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Photo by Jonathan Hoxmark on Unsplash

The mind has two modes of dreaming. There are dreams which become fanciful, and in our deepest thought, we know that they will never come to be; a striving for the Ideal in life. While looking for perfection and idealistic purity, we find our hearts yearning for something undelivered. This isn’t wrong. It is the very thing which generates the will to live. It is a constant source and drive of towardness that human nature possesses. A distant shore is something to always look for in a swarming and dark night.

Like the first, are dreams borne of our realistic and rationalistic mind. Those things which obtain when we are at our rational and level best, things such as: a new job, better pay, a bigger house, or better education for our children and families. We can generally garner these things while moving toward our dreams. These are the positive accidents that come by the way of our natural pursuit of the Ideal.

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Photo by Frederik Trovatten on Unsplash

The day was hot and the sun was high in the cerulean sky of Western Colorado. I was grabbing my lunch after spending the morning “heeling-in” trees at an open lot nursery. The work consisted of taking balled-and-burlaped trees from a trailer — often by wheeled cart — and placing those Spruce and Aspens in neat lines on the ground. The next step was shoveling a mix of mulch and detritus around the base of the trees to support them and provide a moisture barrier between them and the scalding sun at high-noon.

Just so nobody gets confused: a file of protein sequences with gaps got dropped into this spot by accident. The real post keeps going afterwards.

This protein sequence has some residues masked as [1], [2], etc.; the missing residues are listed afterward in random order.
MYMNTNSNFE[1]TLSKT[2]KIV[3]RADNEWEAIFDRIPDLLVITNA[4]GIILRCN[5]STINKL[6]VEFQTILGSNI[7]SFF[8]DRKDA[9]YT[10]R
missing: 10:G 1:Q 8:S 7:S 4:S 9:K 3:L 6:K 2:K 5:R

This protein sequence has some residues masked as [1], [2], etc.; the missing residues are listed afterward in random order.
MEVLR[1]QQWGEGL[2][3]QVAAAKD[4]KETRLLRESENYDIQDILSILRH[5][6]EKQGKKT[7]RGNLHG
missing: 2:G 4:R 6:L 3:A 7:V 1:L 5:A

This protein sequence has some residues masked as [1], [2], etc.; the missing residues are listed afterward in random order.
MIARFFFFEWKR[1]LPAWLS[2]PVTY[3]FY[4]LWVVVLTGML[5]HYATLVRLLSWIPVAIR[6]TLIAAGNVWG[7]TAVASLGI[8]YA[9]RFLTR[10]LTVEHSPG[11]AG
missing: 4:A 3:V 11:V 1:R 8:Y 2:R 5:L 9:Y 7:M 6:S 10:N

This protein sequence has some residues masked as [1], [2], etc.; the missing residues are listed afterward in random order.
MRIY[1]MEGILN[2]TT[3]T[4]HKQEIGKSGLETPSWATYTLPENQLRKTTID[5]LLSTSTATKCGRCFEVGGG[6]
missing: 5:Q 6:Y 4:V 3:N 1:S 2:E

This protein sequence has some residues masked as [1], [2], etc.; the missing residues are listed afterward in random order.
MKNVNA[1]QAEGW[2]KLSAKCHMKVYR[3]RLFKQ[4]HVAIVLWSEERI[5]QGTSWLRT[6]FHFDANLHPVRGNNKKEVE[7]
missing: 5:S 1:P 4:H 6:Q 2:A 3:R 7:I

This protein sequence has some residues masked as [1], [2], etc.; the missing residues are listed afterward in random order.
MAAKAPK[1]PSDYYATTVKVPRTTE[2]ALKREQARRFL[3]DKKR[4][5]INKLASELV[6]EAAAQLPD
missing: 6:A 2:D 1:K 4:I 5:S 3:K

Around me were what I came to adore as my “Mexican tios,” my adoptive cousins and uncles that mainly hailed from the central states of Mexico. Every day these men would rise before dawn, put on their boots, grab their lunches, and join their compatriots driving to work. Often five or six men would ride in one truck, some in the cab, and others in the bed of the pickup. It was already hot by eight in the morning and the rest of the day would carry the smells of rich mulch and hummus, sweat, and pine needles. …

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Photo by Matt Artz on Unsplash


“But sometimes the urgency is so great, the pain growing out of the need so overwhelming, that the anguish and frustration spill over into a cry which in itself becomes a judgment and a startling accusation! “’How long shall I cry for help and thou wilt not hear?’… I cry to thee ‘Violence.’”[1]

There is a cry within the human spirit that calls for help in its deepest sadness. This cry bellows from a place where darkness dwells, and where also, our door to the soul is contained. Within its boundary lay the essence of our being. Our personhood. A person seeking this doorway is likely in one of life’s greatest pursuits. The question is too deep for answers, but still we seek. We look toward a future of understanding, a pylon in a sea of raging doubts, shame, and remorse. …

Luke Challis

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